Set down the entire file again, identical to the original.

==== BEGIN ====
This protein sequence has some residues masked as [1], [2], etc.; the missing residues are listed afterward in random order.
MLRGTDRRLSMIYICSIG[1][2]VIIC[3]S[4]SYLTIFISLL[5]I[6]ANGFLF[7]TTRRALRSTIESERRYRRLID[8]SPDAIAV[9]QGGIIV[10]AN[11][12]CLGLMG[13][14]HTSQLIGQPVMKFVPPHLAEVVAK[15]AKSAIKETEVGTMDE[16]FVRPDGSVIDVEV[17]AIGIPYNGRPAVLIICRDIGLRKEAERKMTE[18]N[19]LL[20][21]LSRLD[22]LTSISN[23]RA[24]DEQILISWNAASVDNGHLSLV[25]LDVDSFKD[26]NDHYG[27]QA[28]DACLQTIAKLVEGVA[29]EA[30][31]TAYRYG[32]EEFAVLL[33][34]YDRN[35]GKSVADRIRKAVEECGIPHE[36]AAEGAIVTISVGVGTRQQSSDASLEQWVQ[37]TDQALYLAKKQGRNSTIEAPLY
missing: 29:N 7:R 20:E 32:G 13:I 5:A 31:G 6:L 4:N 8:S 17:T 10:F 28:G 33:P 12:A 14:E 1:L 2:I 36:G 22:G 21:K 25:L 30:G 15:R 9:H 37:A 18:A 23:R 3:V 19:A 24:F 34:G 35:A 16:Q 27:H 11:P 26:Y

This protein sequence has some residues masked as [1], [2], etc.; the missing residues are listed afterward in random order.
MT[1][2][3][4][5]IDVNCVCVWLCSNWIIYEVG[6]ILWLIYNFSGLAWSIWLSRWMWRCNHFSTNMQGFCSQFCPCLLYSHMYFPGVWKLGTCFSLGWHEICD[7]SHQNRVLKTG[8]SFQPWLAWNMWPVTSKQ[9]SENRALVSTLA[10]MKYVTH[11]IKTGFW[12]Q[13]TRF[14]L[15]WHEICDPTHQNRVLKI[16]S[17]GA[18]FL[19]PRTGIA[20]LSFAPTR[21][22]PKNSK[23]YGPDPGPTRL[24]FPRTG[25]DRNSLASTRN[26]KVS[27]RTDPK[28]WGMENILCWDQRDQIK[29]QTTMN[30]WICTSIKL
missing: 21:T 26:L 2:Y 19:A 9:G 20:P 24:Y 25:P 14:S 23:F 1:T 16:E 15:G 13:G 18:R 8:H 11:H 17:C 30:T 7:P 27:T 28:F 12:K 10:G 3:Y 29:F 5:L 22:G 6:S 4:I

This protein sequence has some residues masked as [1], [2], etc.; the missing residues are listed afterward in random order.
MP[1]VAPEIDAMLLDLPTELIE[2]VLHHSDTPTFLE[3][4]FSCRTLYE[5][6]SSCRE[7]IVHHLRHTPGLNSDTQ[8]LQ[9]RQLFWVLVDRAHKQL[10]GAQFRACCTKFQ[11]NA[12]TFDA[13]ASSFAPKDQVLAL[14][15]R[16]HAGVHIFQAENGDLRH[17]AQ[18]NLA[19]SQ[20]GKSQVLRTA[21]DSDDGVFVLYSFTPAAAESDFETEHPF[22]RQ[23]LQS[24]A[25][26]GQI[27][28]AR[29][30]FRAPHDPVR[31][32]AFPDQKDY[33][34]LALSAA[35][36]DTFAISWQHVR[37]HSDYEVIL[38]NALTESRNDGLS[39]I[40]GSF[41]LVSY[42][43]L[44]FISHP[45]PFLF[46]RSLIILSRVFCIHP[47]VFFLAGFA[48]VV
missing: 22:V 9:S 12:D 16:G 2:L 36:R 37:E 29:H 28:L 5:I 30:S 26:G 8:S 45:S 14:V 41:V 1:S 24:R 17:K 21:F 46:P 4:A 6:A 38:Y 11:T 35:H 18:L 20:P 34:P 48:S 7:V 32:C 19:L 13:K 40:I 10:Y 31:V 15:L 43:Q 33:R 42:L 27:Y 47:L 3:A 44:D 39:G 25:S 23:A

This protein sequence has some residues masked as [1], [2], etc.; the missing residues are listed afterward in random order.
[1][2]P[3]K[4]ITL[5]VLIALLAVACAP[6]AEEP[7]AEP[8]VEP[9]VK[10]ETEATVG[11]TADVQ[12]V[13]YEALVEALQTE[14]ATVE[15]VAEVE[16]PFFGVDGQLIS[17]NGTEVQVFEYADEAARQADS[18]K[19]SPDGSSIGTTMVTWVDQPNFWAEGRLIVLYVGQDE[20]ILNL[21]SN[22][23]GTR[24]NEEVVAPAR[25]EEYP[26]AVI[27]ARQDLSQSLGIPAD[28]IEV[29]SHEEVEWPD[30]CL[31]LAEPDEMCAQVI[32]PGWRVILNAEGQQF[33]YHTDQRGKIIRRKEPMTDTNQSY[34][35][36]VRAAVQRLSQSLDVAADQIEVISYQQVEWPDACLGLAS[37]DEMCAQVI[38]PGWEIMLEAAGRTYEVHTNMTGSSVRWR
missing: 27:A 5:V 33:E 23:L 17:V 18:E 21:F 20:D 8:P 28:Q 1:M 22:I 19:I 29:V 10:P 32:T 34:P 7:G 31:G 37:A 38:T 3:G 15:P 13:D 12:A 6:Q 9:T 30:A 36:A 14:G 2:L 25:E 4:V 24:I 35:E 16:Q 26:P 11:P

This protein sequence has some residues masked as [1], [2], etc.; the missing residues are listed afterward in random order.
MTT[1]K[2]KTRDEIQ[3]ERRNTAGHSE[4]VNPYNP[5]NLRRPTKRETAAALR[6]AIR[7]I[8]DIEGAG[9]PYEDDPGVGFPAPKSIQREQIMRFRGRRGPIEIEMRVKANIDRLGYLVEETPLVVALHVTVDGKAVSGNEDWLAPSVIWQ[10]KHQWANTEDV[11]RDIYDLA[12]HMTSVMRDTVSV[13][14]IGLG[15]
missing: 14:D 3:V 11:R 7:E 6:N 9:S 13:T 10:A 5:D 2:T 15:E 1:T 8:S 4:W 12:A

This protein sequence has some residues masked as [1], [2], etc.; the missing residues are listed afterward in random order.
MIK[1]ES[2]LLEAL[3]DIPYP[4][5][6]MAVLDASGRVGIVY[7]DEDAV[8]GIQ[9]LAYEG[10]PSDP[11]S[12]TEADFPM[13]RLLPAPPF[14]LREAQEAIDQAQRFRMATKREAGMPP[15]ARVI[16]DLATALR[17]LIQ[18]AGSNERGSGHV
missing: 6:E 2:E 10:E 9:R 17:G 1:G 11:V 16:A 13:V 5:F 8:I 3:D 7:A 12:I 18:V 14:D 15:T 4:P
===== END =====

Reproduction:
This protein sequence has some residues masked as [1], [2], etc.; the missing residues are listed afterward in random order.
MLRGTDRRLSMIYICSIG[1][2]VIIC[3]S[4]SYLTIFISLL[5]I[6]ANGFLF[7]TTRRALRSTIESERRYRRLID[8]SPDAIAV[9]QGGIIV[10]AN[11][12]CLGLMG[13][14]HTSQLIGQPVMKFVPPHLAEVVAK[15]AKSAIKETEVGTMDE[16]FVRPDGSVIDVEV[17]AIGIPYNGRPAVLIICRDIGLRKEAERKMTE[18]N[19]LL[20][21]LSRLD[22]LTSISN[23]RA[24]DEQILISWNAASVDNGHLSLV[25]LDVDSFKD[26]NDHYG[27]QA[28]DACLQTIAKLVEGVA[29]EA[30][31]TAYRYG[32]EEFAVLL[33][34]YDRN[35]GKSVADRIRKAVEECGIPHE[36]AAEGAIVTISVGVGTRQQSSDASLEQWVQ[37]TDQALYLAKKQGRNSTIEAPLY
missing: 29:N 7:R 20:E 32:G 13:I 5:A 31:G 6:L 4:N 8:S 17:T 10:F 28:G 33:P 12:A 14:E 1:L 2:I 36:G 22:G 21:K 25:L 30:G 15:R 9:H 37:A 18:A 23:R 3:V 19:A 24:F 34:G 35:A 16:Q 27:H 11:P 26:Y

This protein sequence has some residues masked as [1], [2], etc.; the missing residues are listed afterward in random order.
MT[1][2][3][4][5]IDVNCVCVWLCSNWIIYEVG[6]ILWLIYNFSGLAWSIWLSRWMWRCNHFSTNMQGFCSQFCPCLLYSHMYFPGVWKLGTCFSLGWHEICD[7]SHQNRVLKTG[8]SFQPWLAWNMWPVTSKQ[9]SENRALVSTLA[10]MKYVTH[11]IKTGFW[12]Q[13]TRF[14]L[15]WHEICDPTHQNRVLKI[16]S[17]GA[18]FL[19]PRTGIA[20]LSFAPTR[21][22]PKNSK[23]YGPDPGPTRL[24]FPRTG[25]DRNSLASTRN[26]KVS[27]RTDPK[28]WGMENILCWDQRDQIK[29]QTTMN[30]WICTSIKL
missing: 21:T 26:L 2:Y 19:A 9:G 20:P 24:Y 25:P 14:S 23:F 1:T 16:E 15:G 13:G 18:R 8:H 11:H 17:C 30:T 7:P 27:T 28:F 12:K 10:G 3:Y 29:F 5:L 22:G 6:S 4:I

This protein sequence has some residues masked as [1], [2], etc.; the missing residues are listed afterward in random order.
MP[1]VAPEIDAMLLDLPTELIE[2]VLHHSDTPTFLE[3][4]FSCRTLYE[5][6]SSCRE[7]IVHHLRHTPGLNSDTQ[8]LQ[9]RQLFWVLVDRAHKQL[10]GAQFRACCTKFQ[11]NA[12]TFDA[13]ASSFAPKDQVLAL[14][15]R[16]HAGVHIFQAENGDLRH[17]AQ[18]NLA[19]SQ[20]GKSQVLRTA[21]DSDDGVFVLYSFTPAAAESDFETEHPF[22]RQ[23]LQS[24]A[25][26]GQI[27][28]AR[29][30]FRAPHDPVR[31][32]AFPDQKDY[33][34]LALSAA[35][36]DTFAISWQHVR[37]HSDYEVIL[38]NALTESRNDGLS[39]I[40]GSF[41]LVSY[42][43]L[44]FISHP[45]PFLF[46]RSLIILSRVFCIHP[47]VFFLAGFA[48]VV
missing: 22:V 9:S 12:D 16:G 2:L 36:R 37:E 29:H 28:L 5:I 30:S 26:G 8:S 45:S 14:V 41:V 1:S 24:R 17:K 21:F 46:P 4:A 6:A 38:Y 11:T 35:H 18:L 20:P 34:P 48:S 7:V 32:C 19:L 13:K 40:I 10:Y 31:V 15:L 43:Q 33:R 42:L 27:Y 47:L 3:A 44:D 39:G 25:S 23:A

This protein sequence has some residues masked as [1], [2], etc.; the missing residues are listed afterward in random order.
[1][2]P[3]K[4]ITL[5]VLIALLAVACAP[6]AEEP[7]AEP[8]VEP[9]VK[10]ETEATVG[11]TADVQ[12]V[13]YEALVEALQTE[14]ATVE[15]VAEVE[16]PFFGVDGQLIS[17]NGTEVQVFEYADEAARQADS[18]K[19]SPDGSSIGTTMVTWVDQPNFWAEGRLIVLYVGQDE[20]ILNL[21]SN[22][23]GTR[24]NEEVVAPAR[25]EEYP[26]AVI[27]ARQDLSQSLGIPAD[28]IEV[29]SHEEVEWPD[30]CL[31]LAEPDEMCAQVI[32]PGWRVILNAEGQQF[33]YHTDQRGKIIRRKEPMTDTNQSY[34][35][36]VRAAVQRLSQSLDVAADQIEVISYQQVEWPDACLGLAS[37]DEMCAQVI[38]PGWEIMLEAAGRTYEVHTNMTGSSVRWR
missing: 27:A 5:V 33:E 23:L 17:V 18:E 21:F 20:D 8:P 28:Q 1:M 22:I 19:I 29:V 10:P 32:T 34:P 7:G 31:G 37:A 38:T 3:G 15:P 13:D 12:A 6:Q 9:T 30:A 36:A 14:G 2:L 25:E 4:V 24:I 35:E 16:Q 26:P 11:P

This protein sequence has some residues masked as [1], [2], etc.; the missing residues are listed afterward in random order.
MTT[1]K[2]KTRDEIQ[3]ERRNTAGHSE[4]VNPYNP[5]NLRRPTKRETAAALR[6]AIR[7]I[8]DIEGAG[9]PYEDDPGVGFPAPKSIQREQIMRFRGRRGPIEIEMRVKANIDRLGYLVEETPLVVALHVTVDGKAVSGNEDWLAPSVIWQ[10]KHQWANTEDV[11]RDIYDLA[12]HMTSVMRDTVSV[13][14]IGLG[15]
missing: 14:D 3:V 11:R 7:E 6:N 9:S 13:T 10:A 5:D 2:T 15:E 1:T 8:S 4:W 12:A

This protein sequence has some residues masked as [1], [2], etc.; the missing residues are listed afterward in random order.
MIK[1]ES[2]LLEAL[3]DIPYP[4][5][6]MAVLDASGRVGIVY[7]DEDAV[8]GIQ[9]LAYEG[10]PSDP[11]S[12]TEADFPM[13]RLLPAPPF[14]LREAQEAIDQAQRFRMATKREAGMPP[15]ARVI[16]DLATALR[17]LIQ[18]AGSNERGSGHV
missing: 6:E 2:E 10:E 9:R 17:G 1:G 11:V 16:A 13:V 5:F 8:I 3:D 7:A 12:I 18:V 14:D 15:T 4:P